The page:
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Now, asymptomatic patients in Kerala can be treated at home

On Monday, Kerala reported the highest single-day surge of 1,725 confirmed Covid-19 cases.

Written by Shaju Philip | Thiruvananthapuram | August 18, 2020 2:05:14 am
The state also revised treatment guidelines after incorporating shortness of breath during exercise (exertional dyspnea), a symptom of the disease. (File)

With the number of active Covid-19 cases rising steeply, and hospitals under strain as a result, the Kerala government on Monday decided to allow asymptomatic patients to stay at home and get treatment.

On Monday, Kerala reported the highest single-day surge of 1,725 confirmed Covid-19 cases.

The state also revised treatment guidelines after incorporating shortness of breath during exercise (exertional dyspnea), a symptom of the disease. State Health Minister K K Shailaja claimed Kerala is the first state in the country to revise treatment guidelines factoring in shortness of breath as a symptom.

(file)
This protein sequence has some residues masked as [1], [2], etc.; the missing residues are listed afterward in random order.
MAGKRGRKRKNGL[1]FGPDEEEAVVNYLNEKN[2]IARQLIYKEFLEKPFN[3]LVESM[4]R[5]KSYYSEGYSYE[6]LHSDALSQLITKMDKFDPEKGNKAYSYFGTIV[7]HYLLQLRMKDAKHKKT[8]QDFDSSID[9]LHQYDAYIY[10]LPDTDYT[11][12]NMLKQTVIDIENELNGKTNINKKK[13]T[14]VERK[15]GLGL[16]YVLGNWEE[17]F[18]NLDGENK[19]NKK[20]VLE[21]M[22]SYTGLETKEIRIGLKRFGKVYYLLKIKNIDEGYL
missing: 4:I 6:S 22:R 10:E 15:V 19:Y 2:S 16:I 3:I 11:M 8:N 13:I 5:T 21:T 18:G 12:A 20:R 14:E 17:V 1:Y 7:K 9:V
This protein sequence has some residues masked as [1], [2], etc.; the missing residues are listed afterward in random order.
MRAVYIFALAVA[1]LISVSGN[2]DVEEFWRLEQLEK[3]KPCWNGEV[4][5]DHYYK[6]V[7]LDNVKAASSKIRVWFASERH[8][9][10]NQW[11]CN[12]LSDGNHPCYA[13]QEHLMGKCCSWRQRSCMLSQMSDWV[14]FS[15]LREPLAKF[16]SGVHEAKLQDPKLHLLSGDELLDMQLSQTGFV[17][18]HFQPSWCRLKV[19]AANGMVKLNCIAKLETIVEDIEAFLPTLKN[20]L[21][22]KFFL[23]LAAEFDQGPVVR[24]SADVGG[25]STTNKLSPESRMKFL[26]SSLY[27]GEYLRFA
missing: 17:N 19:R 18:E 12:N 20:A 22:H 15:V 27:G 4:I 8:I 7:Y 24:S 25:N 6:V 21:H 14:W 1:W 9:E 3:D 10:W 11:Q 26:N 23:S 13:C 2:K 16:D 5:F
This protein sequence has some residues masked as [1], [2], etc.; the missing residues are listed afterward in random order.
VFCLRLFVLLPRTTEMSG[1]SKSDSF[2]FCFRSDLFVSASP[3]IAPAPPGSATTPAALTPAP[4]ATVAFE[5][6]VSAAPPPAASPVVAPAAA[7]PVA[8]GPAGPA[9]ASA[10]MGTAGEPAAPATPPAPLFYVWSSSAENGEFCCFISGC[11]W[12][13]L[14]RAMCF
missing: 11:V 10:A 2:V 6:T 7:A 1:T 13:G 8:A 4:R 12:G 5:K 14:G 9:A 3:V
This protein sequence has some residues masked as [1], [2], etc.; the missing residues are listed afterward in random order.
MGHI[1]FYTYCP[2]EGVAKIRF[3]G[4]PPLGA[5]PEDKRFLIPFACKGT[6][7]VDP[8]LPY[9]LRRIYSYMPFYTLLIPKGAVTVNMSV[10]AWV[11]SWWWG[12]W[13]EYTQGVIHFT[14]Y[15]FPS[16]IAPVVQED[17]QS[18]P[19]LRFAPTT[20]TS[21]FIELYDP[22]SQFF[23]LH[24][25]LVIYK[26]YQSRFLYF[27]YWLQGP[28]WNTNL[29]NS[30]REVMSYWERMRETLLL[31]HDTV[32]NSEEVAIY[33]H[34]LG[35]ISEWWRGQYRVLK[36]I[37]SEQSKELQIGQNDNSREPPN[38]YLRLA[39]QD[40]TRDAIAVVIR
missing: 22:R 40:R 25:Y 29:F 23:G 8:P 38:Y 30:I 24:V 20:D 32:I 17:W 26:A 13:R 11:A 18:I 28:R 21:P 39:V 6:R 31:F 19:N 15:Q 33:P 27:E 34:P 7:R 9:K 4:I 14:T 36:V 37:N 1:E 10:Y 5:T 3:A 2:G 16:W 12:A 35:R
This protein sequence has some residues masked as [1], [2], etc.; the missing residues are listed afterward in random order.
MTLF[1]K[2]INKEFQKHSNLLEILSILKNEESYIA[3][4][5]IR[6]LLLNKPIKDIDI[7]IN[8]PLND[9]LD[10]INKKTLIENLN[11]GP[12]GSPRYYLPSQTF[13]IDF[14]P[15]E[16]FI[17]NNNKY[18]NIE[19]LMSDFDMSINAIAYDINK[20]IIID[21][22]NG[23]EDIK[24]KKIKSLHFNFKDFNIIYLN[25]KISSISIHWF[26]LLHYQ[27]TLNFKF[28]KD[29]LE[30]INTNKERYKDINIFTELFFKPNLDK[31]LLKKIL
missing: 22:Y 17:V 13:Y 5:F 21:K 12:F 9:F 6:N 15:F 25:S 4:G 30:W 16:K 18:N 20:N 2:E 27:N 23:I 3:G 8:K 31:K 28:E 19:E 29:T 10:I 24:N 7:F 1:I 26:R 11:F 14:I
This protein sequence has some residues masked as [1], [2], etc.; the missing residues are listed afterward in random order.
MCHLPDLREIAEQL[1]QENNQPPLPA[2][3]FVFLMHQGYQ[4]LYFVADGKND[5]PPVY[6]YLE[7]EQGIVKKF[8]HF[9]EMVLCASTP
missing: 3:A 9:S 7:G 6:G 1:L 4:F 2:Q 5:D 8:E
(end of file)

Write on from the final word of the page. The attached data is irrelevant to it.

Shailaja said that asymptomatic patients do not have any underlying medical conditions will now be treated at home isolation. “There would be telephone monitoring and self-reporting of the symptoms. They will be given a fingertip pulse oximeter (to monitor the amount of oxygen in the body),’’ she said.

The minister said there will be regular monitoring of those under treatment at home. A local junior health inspector or an ASHA worker or a volunteer would periodically visit the patients to assess their situation, she said. The medical officer at each primary health centre would be in charge of monitoring patients within jurisdiction of that primary health centre.

The decision to allow home care for asymptomatic patients comes at a time when the number of active coronavirus cases has been on a steady rise in Kerala. For the last one week there has been a steady four-digit rise in numbers of confirmed cases reported, and the government has predicted that the daily cases will grow further in a few weeks.

Given the spike, the state’s health system has been under strain after several hospitals, including medical colleges, became Covid-19 clusters.

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